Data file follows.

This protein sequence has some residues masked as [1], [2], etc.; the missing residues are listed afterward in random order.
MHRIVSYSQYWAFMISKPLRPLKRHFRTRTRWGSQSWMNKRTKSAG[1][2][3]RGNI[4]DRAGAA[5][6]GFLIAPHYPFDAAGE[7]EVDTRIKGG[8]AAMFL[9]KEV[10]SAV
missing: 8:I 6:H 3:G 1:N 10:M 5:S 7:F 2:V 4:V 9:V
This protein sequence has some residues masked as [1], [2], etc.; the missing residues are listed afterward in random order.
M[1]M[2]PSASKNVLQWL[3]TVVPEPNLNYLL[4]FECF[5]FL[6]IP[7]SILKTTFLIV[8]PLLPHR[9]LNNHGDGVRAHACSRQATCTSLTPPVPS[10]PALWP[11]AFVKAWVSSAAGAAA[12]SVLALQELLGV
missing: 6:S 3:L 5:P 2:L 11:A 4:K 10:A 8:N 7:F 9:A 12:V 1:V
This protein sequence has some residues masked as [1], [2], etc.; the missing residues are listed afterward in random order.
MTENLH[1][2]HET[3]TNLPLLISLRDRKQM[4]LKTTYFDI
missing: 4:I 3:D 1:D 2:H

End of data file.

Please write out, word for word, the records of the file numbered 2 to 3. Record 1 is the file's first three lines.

This protein sequence has some residues masked as [1], [2], etc.; the missing residues are listed afterward in random order.
M[1]M[2]PSASKNVLQWL[3]TVVPEPNLNYLL[4]FECF[5]FL[6]IP[7]SILKTTFLIV[8]PLLPHR[9]LNNHGDGVRAHACSRQATCTSLTPPVPS[10]PALWP[11]AFVKAWVSSAAGAAA[12]SVLALQELLGV
missing: 6:S 3:L 5:P 2:L 11:A 4:K 10:A 8:N 7:F 9:A 12:V 1:V
This protein sequence has some residues masked as [1], [2], etc.; the missing residues are listed afterward in random order.
MTENLH[1][2]HET[3]TNLPLLISLRDRKQM[4]LKTTYFDI
missing: 4:I 3:D 1:D 2:H